However, the adage that a little knowledge is a dangerous thing is applicable: Without context for what a test result means, and without meaningful guidance from genetic counselors, genetic tests don’t do patients much good.
Case in point: In addition to those better-known mutations contributing to breast cancer, such as BRCA1 and BRCA2, researchers have identified about 20 other genes that may be implicated in causing cancer, many of them rare or having more discreet effects. People who carry those other mutations – and who test negative for the BRCA mutations – may face a higher risk than they realize.
The doctors and counselors who deal with patients every day need training in order to help as many people as possible benefit from such knowledge and from today’s scientific advances. Scientists, clinicians and genetic experts at City of Hope are committed to bridging the gap between the technology that’s available and the number of professionals who know how to use and interpret the results of that technology.
Led by Jeffrey Weitzel, M.D., director of the Division of Clinical Cancer Genetics, City of Hope recently hosted a cancer genetics and genomics conference, “From Evidence to Action: Next-Generation Approaches to Cancer Risk Assessment and Research.” Nearly 200 physicians and clinicians from across the nation and abroad attended the conference. » Continue Reading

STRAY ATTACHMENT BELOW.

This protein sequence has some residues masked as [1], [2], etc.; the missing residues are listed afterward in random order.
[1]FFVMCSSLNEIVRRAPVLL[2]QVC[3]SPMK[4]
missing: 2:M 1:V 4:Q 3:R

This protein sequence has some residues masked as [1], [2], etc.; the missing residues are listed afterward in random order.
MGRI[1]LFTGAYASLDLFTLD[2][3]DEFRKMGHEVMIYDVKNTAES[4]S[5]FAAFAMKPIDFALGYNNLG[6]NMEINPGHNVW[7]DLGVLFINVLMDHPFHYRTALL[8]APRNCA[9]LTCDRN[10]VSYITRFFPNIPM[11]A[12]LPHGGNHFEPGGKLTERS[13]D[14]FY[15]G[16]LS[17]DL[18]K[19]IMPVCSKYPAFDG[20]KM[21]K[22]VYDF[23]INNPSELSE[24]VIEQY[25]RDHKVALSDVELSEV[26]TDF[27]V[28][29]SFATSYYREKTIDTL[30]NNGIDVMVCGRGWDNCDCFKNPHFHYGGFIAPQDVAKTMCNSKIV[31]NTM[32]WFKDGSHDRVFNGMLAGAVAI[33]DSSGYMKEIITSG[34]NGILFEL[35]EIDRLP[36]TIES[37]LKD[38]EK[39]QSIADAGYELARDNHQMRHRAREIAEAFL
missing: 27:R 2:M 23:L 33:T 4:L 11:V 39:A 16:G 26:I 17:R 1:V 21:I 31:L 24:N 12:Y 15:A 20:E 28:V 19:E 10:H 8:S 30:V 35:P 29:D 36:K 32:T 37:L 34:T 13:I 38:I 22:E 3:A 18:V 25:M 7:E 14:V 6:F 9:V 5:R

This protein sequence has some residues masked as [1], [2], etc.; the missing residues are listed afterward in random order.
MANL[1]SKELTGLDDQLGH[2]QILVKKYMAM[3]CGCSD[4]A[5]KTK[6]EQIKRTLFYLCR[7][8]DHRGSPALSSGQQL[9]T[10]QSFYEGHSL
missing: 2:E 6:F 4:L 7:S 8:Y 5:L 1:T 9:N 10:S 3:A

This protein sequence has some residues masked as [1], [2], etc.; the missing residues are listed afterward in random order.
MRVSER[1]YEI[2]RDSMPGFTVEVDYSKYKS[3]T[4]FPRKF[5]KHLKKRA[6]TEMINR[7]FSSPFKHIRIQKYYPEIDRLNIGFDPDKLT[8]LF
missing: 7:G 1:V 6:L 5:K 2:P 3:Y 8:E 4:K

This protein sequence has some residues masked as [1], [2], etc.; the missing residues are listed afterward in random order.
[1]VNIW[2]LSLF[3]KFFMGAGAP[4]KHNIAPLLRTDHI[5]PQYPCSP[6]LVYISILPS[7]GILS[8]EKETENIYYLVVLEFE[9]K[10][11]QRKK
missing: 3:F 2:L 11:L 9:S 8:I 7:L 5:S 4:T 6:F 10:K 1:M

Standard prostate biopsies haven’t changed significantly in the past 30 years – nor have the problems inherent with them. Regular biopsies have an expected error rate: Tumors may potentially be undersampled and, 30 percent of the time, men who undergo a radical prostatectomy are found to have more aggressive tumors than expected based on the initial biopsy.
Here, Jonathan Yamzon, M.D., assistant clinical professor in the Division of Urology and Urologic Oncology, explains some of the pitfalls of prostate biopsies, as well as the potential benefits of a magnetic resonance imaging (MRI)/ultrasound fusion biopsy.
What happens during a prostate biopsy?
In a standard prostate biopsy, an ultrasound probe is placed into the rectum to visualize the prostate. Local anesthesia is applied, and biopsy samples are taken systematically across the prostate, with the minimum standard being 12 cores.
A pathologist evaluates the tissue samples, assesses the aggressiveness of the cancer and gives the individual samples a Gleason score ranging from 3 to 5.
The sum of the Gleason scores is achieved by combining the two most prevalent scores seen in the tissue, ranging from 6 (least abnormal and aggressive) to 10 (most abnormal and aggressive). For example, if the reported Gleason is 3+4=7, a pathologist assigned a 3 to the most prevalent grade, followed by a 4, the second most-prevalent grade. The sum totals up to a Gleason score of 7.